James are the sound of things to come [April 1, 1991]
This week’s Number 2: “Sit Down”, James
The 90s were the high-water mark of what is sometimes called alternative music, which is really to say bands consisting of white guys with guitars. This type of music had always been around and extremely popular, but the 70s saw bands focus on the album charts, while the 80s were the era of indie labels that only pressed five copies of each record.
It meant that the 80s were dominated by light pop, much of which was in the aesthetic of the time: shiny synths and dancefloor beats. Some of that music has aged well, but when it dominated popular culture, it felt choking and claustrophobic. There was an appetite for something that felt a little more wholesome, more handmade, more nutritious than the empty carbs of Stock Aiken and Waterman.
This is a simple reading of history. There are a lot of questions to be asked about whether guitar music was really that authentic, and whether pop was really that disposable. There are very big questions about who gets to decide what music is worthwhile.
But whatever way you cut it, there’s something going on in this week’s chart. We’ve got reissues of old favourites from The Waterboys and The Clash, plus perhaps REM’s biggest hit, “Losing My Religion”. Towards the bottom of the top 40 we find a fixture on every indie compilation, “Can You Dig It” by The Mock Turtles.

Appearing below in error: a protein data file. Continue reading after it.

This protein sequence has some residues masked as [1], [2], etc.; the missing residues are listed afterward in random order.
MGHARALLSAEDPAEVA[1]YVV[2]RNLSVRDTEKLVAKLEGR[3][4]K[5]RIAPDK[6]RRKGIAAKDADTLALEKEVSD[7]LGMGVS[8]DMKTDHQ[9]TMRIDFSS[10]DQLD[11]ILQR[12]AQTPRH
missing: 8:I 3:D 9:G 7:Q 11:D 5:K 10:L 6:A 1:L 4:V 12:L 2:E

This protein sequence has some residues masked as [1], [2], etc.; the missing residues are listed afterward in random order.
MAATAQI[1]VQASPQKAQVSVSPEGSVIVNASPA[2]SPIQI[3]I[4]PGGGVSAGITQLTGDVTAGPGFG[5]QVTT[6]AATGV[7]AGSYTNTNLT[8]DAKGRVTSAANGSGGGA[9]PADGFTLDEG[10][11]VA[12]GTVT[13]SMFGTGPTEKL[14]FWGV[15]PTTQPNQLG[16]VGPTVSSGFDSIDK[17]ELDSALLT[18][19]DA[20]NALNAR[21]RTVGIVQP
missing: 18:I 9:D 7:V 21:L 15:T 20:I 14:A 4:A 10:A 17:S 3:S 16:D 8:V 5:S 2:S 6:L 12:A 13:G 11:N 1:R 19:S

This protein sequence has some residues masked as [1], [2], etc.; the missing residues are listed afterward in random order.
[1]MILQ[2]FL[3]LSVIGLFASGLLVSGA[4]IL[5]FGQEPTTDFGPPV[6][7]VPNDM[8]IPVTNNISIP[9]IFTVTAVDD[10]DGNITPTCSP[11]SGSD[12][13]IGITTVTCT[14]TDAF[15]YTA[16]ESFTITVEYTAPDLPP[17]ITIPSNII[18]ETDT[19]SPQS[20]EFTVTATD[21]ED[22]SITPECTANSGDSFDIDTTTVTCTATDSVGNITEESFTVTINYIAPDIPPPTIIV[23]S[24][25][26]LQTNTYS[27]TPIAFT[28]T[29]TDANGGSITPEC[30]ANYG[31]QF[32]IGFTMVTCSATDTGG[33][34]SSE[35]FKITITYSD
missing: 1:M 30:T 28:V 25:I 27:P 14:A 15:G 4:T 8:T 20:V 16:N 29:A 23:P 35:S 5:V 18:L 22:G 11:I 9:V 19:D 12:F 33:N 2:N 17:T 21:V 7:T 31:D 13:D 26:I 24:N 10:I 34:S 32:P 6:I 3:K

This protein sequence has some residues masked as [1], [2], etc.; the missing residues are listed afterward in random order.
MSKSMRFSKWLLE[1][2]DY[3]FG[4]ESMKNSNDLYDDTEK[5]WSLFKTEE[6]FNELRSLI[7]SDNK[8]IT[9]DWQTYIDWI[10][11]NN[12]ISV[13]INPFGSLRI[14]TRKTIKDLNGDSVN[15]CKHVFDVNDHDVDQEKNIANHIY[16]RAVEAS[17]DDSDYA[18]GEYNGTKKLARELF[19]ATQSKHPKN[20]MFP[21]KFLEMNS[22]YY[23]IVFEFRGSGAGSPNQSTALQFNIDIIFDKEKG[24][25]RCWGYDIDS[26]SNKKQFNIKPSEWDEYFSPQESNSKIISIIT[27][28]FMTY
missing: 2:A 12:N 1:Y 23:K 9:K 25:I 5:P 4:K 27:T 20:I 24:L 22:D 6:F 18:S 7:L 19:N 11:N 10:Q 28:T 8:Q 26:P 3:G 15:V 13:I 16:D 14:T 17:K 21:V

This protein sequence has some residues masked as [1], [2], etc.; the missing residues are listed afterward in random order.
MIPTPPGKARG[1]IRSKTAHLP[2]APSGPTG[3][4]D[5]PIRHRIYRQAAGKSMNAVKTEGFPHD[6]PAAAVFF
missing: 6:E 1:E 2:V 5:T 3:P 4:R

But the biggest non-Chesney Hawkes song of the week is “Sit Down” by James.
“Sit Down” is everything that’s good and everything that’s bad about the rock revolution that will occur throughout the 90s. Tim Booth’s lyrics have that charming, slightly overwritten sensibility that defined bands like Leisure-era Blur, imploring “those who feel the breath of sadness” to sit down next to him. Morrissey cast a long shadow over Britpop.
The song itself is pure Oasis, in the sense that it’s designed to be sung in a pub. It is a terrace chant, an arms-around-the-lads song, the national anthem of six pints and a burger on the way home. It would be very popular with people who were a bit too middle-class to take pills and listen to house music.
I don’t think James set out with this goal in mind - 90s Lad Culture was still only emerging at the time and James were always a bit more sensitive than, say, Ocean Colour Scene (who were at Number 77 last week and won’t chart again until 1996).
But this is what people wanted. Or what some people wanted. Straight white men didn’t quite dominate pop music for a brief moment at the end of the 80s. You had Guns ‘n’ Roses and Metallica, but not much in the top 40. “Sit Down” was one of the songs that showed the Madchester sound and indie rock in general could be a serious commercial proposition.
Elsewhere in the charts
Chesney Hawkes remains at the top of the charts this week. Get used to it, he’s not moving for a while.
Listening to these old charts has introduced me to some songs I missed first time. The absolute best so far is “Wear Your Love Like Heaven” by Definition of Sound who sound like De La Soul at a teenage disco. It peaks at Number 17 this week.
Also in very fun hip-hop tracks: “I Left My Wallet in El Segundo” by A Tribe Called Quest appears at a criminally low Number 86.
Tonight’s Top of the Pops live acts: Inspiral Carpets, N-Joi, The Mock Turtles, Fearghal Sharkey, and Chesney
Over to you
Any strong memories of April 1, 1991? Let me know in the comments, I’d love to hear.